Many states around the country have constitutions that guarantee children a quality education. In New Mexico, that’s exactly the case and it is what prompted a Navajo mother to ask why her children weren’t receiving that.
Wilhelmina Yazzie noticed her children were having frequent substitute teachers, and educators who asked for help purchasing classroom supplies. She joined other plaintiffs in the landmark Yazzie-Martinez education lawsuit.
A judge ruled in 2018 that the state was failing to provide a sufficient education to four groups of at-risk children, which included Native students. Preston Sanchez, Pueblos of Jemez, Laguna and Diné, is an Indigenous justice attorney at the ACLU. He represented Wilhelmina Yazzie at trial and joins the newscast to discuss what changes have been made since the judge's ruling.
A number of global communities including the White Earth Band of Ojibwe have created their own laws protecting the rights of nature. Recently, the nation has chosen to sue the Minnesota Department of Natural Resources in the name of wild rice.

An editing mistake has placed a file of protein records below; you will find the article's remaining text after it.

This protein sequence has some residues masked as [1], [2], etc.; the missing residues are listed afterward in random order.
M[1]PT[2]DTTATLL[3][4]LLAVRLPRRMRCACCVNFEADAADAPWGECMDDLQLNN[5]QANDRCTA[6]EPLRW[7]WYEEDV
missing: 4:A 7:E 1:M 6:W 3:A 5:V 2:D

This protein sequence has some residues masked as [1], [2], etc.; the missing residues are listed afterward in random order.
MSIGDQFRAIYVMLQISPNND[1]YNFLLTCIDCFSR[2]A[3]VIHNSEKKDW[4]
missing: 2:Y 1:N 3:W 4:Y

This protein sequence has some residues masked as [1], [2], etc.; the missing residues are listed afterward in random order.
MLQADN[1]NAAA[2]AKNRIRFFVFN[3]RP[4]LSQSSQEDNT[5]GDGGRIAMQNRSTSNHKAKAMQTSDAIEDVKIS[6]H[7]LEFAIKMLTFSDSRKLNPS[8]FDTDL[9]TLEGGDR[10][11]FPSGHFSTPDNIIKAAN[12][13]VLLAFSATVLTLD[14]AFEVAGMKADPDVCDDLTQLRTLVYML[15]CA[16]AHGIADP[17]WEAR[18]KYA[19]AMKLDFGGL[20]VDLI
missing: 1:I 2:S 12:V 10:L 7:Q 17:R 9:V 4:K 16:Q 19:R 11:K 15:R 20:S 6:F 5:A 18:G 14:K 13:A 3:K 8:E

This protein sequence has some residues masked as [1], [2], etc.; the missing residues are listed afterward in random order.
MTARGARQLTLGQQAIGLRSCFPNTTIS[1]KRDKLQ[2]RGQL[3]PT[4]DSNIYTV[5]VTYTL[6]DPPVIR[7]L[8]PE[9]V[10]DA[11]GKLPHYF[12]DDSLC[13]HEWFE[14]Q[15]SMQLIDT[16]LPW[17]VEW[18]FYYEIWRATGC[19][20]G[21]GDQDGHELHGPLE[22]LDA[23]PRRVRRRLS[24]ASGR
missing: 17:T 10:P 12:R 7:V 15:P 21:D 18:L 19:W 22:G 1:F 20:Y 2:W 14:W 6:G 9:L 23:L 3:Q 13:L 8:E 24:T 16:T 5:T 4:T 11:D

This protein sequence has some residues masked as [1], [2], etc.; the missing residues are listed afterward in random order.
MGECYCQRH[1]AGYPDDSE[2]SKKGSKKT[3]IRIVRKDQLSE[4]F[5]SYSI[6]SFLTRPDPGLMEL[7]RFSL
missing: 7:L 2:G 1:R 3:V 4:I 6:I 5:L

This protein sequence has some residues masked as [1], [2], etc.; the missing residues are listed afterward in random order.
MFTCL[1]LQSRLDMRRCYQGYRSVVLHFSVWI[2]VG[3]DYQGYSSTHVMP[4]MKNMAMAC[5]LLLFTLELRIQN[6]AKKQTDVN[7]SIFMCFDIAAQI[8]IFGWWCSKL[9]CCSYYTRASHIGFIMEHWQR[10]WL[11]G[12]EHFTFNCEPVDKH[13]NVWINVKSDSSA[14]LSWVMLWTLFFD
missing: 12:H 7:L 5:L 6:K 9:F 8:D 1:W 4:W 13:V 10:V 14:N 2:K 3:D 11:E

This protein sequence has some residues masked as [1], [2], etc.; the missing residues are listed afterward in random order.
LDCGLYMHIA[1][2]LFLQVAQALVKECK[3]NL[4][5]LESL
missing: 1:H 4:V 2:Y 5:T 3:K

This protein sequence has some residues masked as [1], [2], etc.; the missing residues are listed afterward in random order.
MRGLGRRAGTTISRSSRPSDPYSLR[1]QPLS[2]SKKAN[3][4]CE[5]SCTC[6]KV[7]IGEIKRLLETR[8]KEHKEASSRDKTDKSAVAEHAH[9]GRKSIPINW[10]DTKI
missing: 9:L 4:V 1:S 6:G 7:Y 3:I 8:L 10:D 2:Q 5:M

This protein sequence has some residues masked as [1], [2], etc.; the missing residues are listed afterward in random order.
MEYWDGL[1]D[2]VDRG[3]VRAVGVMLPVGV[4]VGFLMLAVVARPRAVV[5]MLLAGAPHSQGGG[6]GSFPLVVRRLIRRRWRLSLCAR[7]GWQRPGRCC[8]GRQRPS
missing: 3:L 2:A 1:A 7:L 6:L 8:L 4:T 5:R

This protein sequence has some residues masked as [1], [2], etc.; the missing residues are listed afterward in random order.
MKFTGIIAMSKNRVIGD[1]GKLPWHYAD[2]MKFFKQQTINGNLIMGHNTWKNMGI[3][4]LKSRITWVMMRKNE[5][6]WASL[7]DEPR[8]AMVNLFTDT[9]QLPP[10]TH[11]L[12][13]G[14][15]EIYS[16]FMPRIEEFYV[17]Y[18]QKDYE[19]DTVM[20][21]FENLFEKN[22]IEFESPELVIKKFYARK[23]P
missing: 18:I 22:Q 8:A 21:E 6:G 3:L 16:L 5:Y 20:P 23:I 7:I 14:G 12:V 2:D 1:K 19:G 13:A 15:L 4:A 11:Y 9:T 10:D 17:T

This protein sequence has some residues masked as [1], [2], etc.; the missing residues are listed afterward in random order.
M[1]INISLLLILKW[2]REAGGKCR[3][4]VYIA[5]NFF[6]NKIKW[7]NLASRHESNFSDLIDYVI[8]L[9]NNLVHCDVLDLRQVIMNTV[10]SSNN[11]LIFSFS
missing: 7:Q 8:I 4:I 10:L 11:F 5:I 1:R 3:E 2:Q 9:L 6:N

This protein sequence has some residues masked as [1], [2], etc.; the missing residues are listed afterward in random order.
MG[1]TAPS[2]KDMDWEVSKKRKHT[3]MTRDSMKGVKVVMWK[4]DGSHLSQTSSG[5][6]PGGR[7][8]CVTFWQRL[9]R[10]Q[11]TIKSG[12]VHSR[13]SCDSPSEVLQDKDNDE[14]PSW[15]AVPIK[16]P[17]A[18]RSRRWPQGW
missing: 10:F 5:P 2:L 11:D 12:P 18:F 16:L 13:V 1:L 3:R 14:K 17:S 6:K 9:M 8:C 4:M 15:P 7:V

It’s believed this is the first such case undertaken by a tribe in the United State. ICT correspondent Mary Annette Pember, Red Cliff Band of Ojibwe, tells us more about the unique lawsuit.
A slice of our Indigenous world
- The Pfizer COVID-19 vaccine is fully approved by the U.S. government and now some agencies are requiring employees to get vaccinated.
- An investigation is starting at a former government run boarding school for Indian children in Utah.
- In Washington, the Suquamish Tribe is raising objections about a boat launch and now the Army Corps of Engineers is blocking that launch.
- Food seems to be at the center of every Native gathering. Shirley Sneve has this report from Minnesota.
Thank you for watching!
Mark Trahant, Shoshone-Bannock, is editor of Indian Country Today. On Twitter: @TrahantReports Trahant is based in Phoenix.
Patty Talahongva, Hopi, is executive producer of Indian Country Today. Follow her on Twitter: @WiteSpider.
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